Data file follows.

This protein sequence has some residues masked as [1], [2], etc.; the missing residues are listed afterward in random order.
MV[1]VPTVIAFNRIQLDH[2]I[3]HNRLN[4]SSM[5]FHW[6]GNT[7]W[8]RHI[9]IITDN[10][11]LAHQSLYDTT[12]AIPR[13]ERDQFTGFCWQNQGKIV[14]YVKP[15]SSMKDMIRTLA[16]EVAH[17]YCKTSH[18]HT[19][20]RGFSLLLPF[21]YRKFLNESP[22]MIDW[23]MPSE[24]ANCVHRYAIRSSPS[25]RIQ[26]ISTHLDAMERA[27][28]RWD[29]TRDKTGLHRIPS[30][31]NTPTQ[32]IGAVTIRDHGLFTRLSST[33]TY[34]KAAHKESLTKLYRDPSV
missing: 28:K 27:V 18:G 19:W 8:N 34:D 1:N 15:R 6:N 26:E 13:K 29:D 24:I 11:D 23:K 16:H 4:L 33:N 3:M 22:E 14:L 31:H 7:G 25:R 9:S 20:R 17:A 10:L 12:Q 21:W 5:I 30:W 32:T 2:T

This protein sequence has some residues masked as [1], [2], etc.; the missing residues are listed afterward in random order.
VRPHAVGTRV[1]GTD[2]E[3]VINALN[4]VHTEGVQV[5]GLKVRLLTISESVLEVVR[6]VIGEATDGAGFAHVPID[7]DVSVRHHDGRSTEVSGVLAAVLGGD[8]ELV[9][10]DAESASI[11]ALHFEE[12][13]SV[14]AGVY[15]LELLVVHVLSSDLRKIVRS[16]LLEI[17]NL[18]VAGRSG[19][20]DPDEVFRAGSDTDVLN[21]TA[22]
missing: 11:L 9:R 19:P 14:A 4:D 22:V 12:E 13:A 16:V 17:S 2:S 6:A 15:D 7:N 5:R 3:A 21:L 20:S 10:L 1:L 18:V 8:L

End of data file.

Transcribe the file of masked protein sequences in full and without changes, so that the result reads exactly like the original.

This protein sequence has some residues masked as [1], [2], etc.; the missing residues are listed afterward in random order.
MV[1]VPTVIAFNRIQLDH[2]I[3]HNRLN[4]SSM[5]FHW[6]GNT[7]W[8]RHI[9]IITDN[10][11]LAHQSLYDTT[12]AIPR[13]ERDQFTGFCWQNQGKIV[14]YVKP[15]SSMKDMIRTLA[16]EVAH[17]YCKTSH[18]HT[19][20]RGFSLLLPF[21]YRKFLNESP[22]MIDW[23]MPSE[24]ANCVHRYAIRSSPS[25]RIQ[26]ISTHLDAMERA[27][28]RWD[29]TRDKTGLHRIPS[30][31]NTPTQ[32]IGAVTIRDHGLFTRLSST[33]TY[34]KAAHKESLTKLYRDPSV
missing: 28:K 27:V 18:G 19:W 8:N 34:D 1:N 15:R 6:N 26:E 13:K 29:D 24:I 11:D 23:K 16:H 4:L 33:N 3:M 22:E 14:L 31:H 7:G 25:R 9:S 20:R 17:A 10:L 12:Q 21:W 5:I 30:W 32:T 2:T

This protein sequence has some residues masked as [1], [2], etc.; the missing residues are listed afterward in random order.
VRPHAVGTRV[1]GTD[2]E[3]VINALN[4]VHTEGVQV[5]GLKVRLLTISESVLEVVR[6]VIGEATDGAGFAHVPID[7]DVSVRHHDGRSTEVSGVLAAVLGGD[8]ELV[9][10]DAESASI[11]ALHFEE[12][13]SV[14]AGVY[15]LELLVVHVLSSDLRKIVRS[16]LLEI[17]NL[18]VAGRSG[19][20]DPDEVFRAGSDTDVLN[21]TA[22]
missing: 11:L 9:R 19:P 14:A 4:D 22:V 12:E 13:A 16:V 17:S 2:S 6:A 15:D 7:N 5:R 3:A 21:L 20:S 10:L 1:L 18:V 8:L